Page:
Revising the Disaster and Emergency Assistance Policy
The Asian Development Bank (ADB) has conducted a comprehensive review and is revising the 2004 Disaster and Emergency Assistance Policy (DEAP). The Revised DEAP will provide an updated policy framework to enhance strategic guidance for ADB’s assistance for disasters and emergencies, covering risk reduction, preparedness, and response. It focuses on the overall approach, introducing changes based on ADB’s experience since the approval of the 2004 policy and evolutions in global good practice.
Review of the 2004 Disaster and Emergency Assistance Policy
ADB has consistently sought to address the significant challenges to poverty reduction and sustainable development in its developing member countries (DMCs) since its establishment in 1966. Disasters and emergencies have a major detrimental impact on human and socio-economic development as well as public finances of affected DMCs. Extreme weather, geophysical events, pandemics, and conflicts, in particular, have caused significant loss of life, assets, and economic productivity, with particular detrimental impact on the poorest and most vulnerable members of society.
This paper reviews ADB’s experience in implementing its 2004 Disaster and Emergency Assistance Policy (DEAP). The policy covers both (i) ADB’s overarching approach to disasters and emergencies, including risk reduction, preparedness, early recovery, and reconstruction; and (ii) the emergency assistance loan (EAL) modality, which was established as part of the DEAP. Risk reduction and preparedness aspects have been mainly covered in the context of disasters triggered by natural hazards, while emergency assistance loans have been applied to a wider set of disasters and emergencies, including post-conflict situations, public health emergencies, and food emergencies. Read the Review of the 2004 Disaster and Emergency Assistance Policy document.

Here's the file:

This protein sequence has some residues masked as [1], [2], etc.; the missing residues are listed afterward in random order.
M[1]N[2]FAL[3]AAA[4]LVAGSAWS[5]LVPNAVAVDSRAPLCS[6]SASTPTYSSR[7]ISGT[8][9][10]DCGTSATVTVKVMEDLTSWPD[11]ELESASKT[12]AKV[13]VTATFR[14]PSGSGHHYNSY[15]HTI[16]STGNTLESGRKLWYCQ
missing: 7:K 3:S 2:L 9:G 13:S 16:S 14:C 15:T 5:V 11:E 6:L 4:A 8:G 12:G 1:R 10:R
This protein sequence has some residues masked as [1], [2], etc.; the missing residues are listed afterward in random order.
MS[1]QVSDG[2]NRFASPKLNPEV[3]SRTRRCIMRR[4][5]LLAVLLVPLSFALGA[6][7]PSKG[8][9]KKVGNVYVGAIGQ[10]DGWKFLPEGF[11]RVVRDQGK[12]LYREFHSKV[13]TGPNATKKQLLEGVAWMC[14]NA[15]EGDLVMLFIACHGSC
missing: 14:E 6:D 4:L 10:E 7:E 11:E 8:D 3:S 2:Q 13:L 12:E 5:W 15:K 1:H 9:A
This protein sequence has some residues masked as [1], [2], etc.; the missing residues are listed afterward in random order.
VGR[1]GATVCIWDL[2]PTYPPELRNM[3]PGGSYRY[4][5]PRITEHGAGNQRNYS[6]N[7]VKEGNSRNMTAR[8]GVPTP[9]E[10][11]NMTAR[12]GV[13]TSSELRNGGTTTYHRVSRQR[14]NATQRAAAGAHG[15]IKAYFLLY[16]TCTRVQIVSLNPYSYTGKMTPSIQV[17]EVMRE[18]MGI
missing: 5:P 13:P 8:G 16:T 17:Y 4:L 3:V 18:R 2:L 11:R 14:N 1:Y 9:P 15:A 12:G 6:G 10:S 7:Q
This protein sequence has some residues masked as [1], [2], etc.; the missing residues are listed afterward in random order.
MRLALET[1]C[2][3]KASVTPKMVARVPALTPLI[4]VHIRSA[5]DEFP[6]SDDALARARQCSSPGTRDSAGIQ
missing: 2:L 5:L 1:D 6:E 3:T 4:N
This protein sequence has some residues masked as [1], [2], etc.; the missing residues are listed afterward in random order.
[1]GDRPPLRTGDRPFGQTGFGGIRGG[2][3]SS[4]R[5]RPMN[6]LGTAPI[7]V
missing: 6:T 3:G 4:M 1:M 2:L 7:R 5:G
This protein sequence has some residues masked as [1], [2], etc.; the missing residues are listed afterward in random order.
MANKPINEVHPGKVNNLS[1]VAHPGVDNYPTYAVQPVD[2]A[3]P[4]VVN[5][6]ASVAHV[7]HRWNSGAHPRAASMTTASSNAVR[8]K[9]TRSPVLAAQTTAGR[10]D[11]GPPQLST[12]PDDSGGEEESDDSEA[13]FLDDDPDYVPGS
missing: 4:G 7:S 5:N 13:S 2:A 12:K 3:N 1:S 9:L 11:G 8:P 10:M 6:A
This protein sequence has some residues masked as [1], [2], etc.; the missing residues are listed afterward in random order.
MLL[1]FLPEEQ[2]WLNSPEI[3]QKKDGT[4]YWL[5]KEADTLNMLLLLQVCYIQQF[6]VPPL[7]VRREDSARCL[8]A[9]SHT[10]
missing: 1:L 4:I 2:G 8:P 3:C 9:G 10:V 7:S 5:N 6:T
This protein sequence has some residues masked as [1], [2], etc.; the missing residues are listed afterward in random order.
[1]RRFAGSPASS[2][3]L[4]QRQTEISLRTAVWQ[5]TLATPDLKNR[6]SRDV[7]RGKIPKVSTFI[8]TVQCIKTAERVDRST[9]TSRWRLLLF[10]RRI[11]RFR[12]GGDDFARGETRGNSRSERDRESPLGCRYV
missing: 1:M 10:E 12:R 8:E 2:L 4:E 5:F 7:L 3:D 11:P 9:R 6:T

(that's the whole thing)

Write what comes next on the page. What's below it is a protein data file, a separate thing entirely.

ADB's Revised Disaster and Emergency Assistance Policy
The draft Revised Disaster and Emergency Assistance Policy (Revised DEAP) seeks to enhance strategic guidance for greater efficiency and impact of ADB’s support to DMCs to strengthen long-term resilience to disasters and emergencies, including enhanced management of residual risk. Long-term resilience is a key foundation to sustainable development. The revised policy maintains a balanced emphasis on risk reduction, preparedness, and response based on strong risk analytics while also providing sufficient flexibility to address new and evolving challenges and embrace new and improved approaches, innovations, and technologies over the coming years. It also recognizes the complementary role of other development partners in humanitarian assistance and peacebuilding activities. The Revised DEAP together with a separate paper on a revised EAL instrument will supersede the 2004 DEAP. See draft Revised Disaster and Emergency Assistance Policy. Download the overview presentation slides.
ADB seeks the participation of interested stakeholders during the development of the Revised DEAP. Public feedback is sought on paras. 47-71 of the draft document. Interested parties are invited to provide general comments and to address the following guiding questions:
- Do the four proposed underlying principles presented in the draft Revised DEAP align appropriately with CSO approaches and international good practice?
- What additional key considerations should be reflected in the policy?
- How could ADB enhance its engagement and collaboration with CSOs in reducing risk and responding to disasters and emergencies?
- How can ADB engage most effectively with communities in the design of risk reduction, preparedness, and response assistance, including in targeting the strengthened resilience of the poor, women, and other vulnerable groups?
Public consultation is open until 28 March 2021. Send us your comments.